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Vista

A Complete TLM 2.0-based Solution

Today’s advanced designs have become too massive and complex for traditional RTL methodologies. Electronic System Level (ESL) design methodologies address this problem by elevating design and verification to a higher level of abstraction, where many engineering tasks and design optimizations can be successfully accomplished more quickly, more efficiently, and more cheaply than at the RTL.

Vista™ is an integrated TLM 2.0-based solution for architectural design exploration, verification, and virtual prototyping. Vista enables system architects and SoC designers to make viable architecture decisions, and it allows hardware and software engineers to validate their hardware and software early in the design cycle.

This is accomplished by prototyping, debugging, and analyzing complex systems before the RTL stage, establishing a predictable and productive design process that leads to first-pass success.

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Vista Use Models

Architecture Design Exploration

Architecture design is carried out by system architects and SoC designers, who architect the system topology. They use an iterative exploration process by simulating, analyzing and optimizing the architecture to meet power and performance objectives. Architecture Design Exploration

Architecture Validation

Architecture validation focuses on verifying and debugging at the transaction level. System designers and verification engineers need to simulate and validate that the system functionality and the interaction among design blocks is correct, and they need to debug any errors found at the system level. Architecture Validation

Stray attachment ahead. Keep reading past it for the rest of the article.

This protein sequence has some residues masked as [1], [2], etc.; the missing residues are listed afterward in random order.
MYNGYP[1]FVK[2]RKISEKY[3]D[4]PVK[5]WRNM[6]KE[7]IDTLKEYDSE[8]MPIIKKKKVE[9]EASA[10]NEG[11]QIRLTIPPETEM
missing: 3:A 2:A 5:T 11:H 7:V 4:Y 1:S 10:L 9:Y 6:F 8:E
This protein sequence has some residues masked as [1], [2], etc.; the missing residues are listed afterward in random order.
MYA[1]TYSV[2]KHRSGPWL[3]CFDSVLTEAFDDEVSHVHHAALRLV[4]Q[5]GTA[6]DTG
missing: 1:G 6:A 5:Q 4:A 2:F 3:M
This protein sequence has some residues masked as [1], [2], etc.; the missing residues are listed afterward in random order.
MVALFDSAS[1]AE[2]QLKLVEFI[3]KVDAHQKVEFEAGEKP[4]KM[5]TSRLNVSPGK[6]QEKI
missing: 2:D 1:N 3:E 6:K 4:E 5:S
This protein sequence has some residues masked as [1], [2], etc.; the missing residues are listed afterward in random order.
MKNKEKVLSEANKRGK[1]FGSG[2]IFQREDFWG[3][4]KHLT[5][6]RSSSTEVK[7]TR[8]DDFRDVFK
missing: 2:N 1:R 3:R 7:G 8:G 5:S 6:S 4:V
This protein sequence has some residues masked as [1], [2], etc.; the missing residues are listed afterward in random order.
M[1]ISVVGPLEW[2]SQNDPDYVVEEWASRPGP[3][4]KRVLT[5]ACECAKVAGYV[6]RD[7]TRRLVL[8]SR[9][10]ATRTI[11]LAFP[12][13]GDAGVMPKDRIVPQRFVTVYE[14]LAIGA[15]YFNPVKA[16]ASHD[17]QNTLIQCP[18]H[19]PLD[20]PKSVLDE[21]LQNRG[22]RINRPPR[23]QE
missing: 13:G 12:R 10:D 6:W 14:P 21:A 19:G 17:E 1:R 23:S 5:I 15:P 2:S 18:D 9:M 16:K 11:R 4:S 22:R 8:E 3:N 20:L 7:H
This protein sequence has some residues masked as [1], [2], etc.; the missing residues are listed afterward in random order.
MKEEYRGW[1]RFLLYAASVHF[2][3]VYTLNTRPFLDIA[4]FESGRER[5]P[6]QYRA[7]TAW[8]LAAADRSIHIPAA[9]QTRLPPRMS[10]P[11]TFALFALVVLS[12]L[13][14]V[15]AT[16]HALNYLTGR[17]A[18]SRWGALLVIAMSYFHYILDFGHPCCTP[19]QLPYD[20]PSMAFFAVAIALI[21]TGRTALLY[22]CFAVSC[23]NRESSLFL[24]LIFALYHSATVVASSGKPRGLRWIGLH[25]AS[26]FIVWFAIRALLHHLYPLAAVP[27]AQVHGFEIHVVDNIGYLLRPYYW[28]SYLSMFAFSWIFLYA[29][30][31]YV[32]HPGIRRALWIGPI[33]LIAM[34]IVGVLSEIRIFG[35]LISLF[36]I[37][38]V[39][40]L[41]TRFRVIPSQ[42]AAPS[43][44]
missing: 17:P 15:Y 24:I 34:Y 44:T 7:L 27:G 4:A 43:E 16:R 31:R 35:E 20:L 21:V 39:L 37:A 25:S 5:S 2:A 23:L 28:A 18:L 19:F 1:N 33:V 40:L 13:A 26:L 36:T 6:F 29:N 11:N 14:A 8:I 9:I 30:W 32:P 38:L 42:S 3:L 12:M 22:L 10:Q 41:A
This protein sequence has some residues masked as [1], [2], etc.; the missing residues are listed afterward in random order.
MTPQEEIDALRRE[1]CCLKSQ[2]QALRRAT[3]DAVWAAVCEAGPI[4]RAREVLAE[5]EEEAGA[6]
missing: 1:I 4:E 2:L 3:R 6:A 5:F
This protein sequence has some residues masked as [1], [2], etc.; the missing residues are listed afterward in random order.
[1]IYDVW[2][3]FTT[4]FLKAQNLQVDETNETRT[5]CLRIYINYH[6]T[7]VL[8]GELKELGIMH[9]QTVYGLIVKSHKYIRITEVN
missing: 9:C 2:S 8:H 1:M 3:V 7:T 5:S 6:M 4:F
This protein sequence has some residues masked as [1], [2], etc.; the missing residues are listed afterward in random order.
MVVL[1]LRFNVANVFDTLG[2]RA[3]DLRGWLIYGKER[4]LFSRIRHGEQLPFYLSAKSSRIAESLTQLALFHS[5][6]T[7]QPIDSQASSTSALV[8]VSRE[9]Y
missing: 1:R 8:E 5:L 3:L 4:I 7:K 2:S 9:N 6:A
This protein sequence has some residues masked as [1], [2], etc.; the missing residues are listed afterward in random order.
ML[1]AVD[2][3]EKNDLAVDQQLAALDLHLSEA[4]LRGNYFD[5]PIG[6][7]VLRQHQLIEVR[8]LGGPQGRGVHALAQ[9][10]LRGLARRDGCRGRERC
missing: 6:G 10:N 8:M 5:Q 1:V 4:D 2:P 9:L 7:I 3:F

Virtual Prototyping

Virtual prototyping is used to create a virtual platform of the hardware so that firmware, operating systems, and software applications can be run, debugged, and optimized against it. Virtual Prototyping

Design Solutions

Transaction Level Modeling

Transaction-level modeling (TLM) is one a key ESL methodology that allows transaction-level model creation. It includes modeling the functionality, the timing, power, and communication interfaces at a higher level of abstraction. Transaction Level Modeling (TLM)

Low Power

The Vista ESL breakthrough solution lets engineers tackle the power requirements early at the architecture level and allows designers to optimize and meet power budget requirements before committing the architecture to implementation. Low Power Solutions

Vista Flow

The Vista flow consists of the steps typically used by SoC architects, hardware engineers, and software engineers to create transaction-level models, assemble and configure the system, simulate, verify and debug the system, analyze and optimize performance and power and integrate hardware with software.

Background

ESL Design, Verification & Virtual Prototyping

System developers face significant challenges to integrate complex hardware with software running on multi-core processors and to comprehend the combined impact of the architecture on system power, performance, and functionality. The most common approach used in the past was to develop the system hardware and software components in isolation, waiting to integrate and test their interactions at the end of the design cycle. As a result, product development time was longer and the opportunity to make architectural modifications was lost.

Creating transaction-level platforms early in the design cycle ensures that the system can implement the desired functionality while handling its load and data traffic capacities. Furthermore, it allows for validating the software against the hardware even before RTL is implemented and tuning the multi-core hardware architecture and embedded software to meet performance and low power requirements.

Key Questions (at the architecture level)

  • Can the architecture deliver the necessary functionality and meet user expectations?
  • Can the system meet performance and power consumption goals?
  • Can the system specification be effectively implemented?
  • Can software run correctly and efficiently on the target architecture?

Before and After: Optimizing Performance

 
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